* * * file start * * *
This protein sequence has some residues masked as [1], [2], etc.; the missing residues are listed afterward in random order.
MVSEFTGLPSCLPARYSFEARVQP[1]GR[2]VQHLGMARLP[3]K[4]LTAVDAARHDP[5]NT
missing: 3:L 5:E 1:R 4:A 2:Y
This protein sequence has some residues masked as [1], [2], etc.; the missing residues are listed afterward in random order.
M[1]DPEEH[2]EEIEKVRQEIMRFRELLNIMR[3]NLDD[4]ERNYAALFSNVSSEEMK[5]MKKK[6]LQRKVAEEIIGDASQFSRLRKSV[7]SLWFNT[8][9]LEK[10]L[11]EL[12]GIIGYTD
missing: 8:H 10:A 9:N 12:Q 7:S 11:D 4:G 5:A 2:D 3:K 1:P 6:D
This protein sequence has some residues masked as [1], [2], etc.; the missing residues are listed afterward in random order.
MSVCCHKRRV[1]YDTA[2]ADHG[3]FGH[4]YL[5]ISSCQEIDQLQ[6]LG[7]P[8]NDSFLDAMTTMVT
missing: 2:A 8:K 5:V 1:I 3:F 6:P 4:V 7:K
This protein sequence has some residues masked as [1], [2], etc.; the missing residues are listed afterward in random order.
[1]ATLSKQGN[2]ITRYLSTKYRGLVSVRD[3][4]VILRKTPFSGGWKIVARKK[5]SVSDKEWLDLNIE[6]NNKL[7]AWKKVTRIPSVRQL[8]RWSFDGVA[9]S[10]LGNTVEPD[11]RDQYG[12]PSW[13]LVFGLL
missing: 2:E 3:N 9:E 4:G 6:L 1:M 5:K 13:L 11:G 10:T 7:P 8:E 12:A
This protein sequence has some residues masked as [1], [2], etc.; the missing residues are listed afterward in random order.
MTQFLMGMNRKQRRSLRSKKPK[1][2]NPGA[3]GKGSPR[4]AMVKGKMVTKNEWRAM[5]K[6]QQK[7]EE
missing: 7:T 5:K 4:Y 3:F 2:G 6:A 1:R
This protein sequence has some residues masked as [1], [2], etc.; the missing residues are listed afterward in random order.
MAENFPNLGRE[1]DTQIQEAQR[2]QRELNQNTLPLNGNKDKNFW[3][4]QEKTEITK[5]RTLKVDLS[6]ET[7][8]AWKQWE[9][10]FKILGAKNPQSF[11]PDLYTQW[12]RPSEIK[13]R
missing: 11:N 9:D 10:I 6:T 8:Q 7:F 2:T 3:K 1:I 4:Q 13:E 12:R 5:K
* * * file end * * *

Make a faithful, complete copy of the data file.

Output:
This protein sequence has some residues masked as [1], [2], etc.; the missing residues are listed afterward in random order.
MVSEFTGLPSCLPARYSFEARVQP[1]GR[2]VQHLGMARLP[3]K[4]LTAVDAARHDP[5]NT
missing: 3:L 5:E 1:R 4:A 2:Y
This protein sequence has some residues masked as [1], [2], etc.; the missing residues are listed afterward in random order.
M[1]DPEEH[2]EEIEKVRQEIMRFRELLNIMR[3]NLDD[4]ERNYAALFSNVSSEEMK[5]MKKK[6]LQRKVAEEIIGDASQFSRLRKSV[7]SLWFNT[8][9]LEK[10]L[11]EL[12]GIIGYTD
missing: 8:H 10:A 9:N 12:Q 7:S 11:D 4:G 5:A 2:D 3:K 1:P 6:D
This protein sequence has some residues masked as [1], [2], etc.; the missing residues are listed afterward in random order.
MSVCCHKRRV[1]YDTA[2]ADHG[3]FGH[4]YL[5]ISSCQEIDQLQ[6]LG[7]P[8]NDSFLDAMTTMVT
missing: 2:A 8:K 5:V 1:I 3:F 6:P 4:V 7:K
This protein sequence has some residues masked as [1], [2], etc.; the missing residues are listed afterward in random order.
[1]ATLSKQGN[2]ITRYLSTKYRGLVSVRD[3][4]VILRKTPFSGGWKIVARKK[5]SVSDKEWLDLNIE[6]NNKL[7]AWKKVTRIPSVRQL[8]RWSFDGVA[9]S[10]LGNTVEPD[11]RDQYG[12]PSW[13]LVFGLL
missing: 2:E 3:N 9:E 4:G 6:L 1:M 5:K 13:L 11:G 10:T 7:P 8:E 12:A
This protein sequence has some residues masked as [1], [2], etc.; the missing residues are listed afterward in random order.
MTQFLMGMNRKQRRSLRSKKPK[1][2]NPGA[3]GKGSPR[4]AMVKGKMVTKNEWRAM[5]K[6]QQK[7]EE
missing: 7:T 5:K 4:Y 3:F 2:G 6:A 1:R
This protein sequence has some residues masked as [1], [2], etc.; the missing residues are listed afterward in random order.
MAENFPNLGRE[1]DTQIQEAQR[2]QRELNQNTLPLNGNKDKNFW[3][4]QEKTEITK[5]RTLKVDLS[6]ET[7][8]AWKQWE[9][10]FKILGAKNPQSF[11]PDLYTQW[12]RPSEIK[13]R
missing: 11:N 9:D 10:I 6:T 8:Q 7:F 2:T 3:K 1:I 4:Q 13:E 12:R 5:K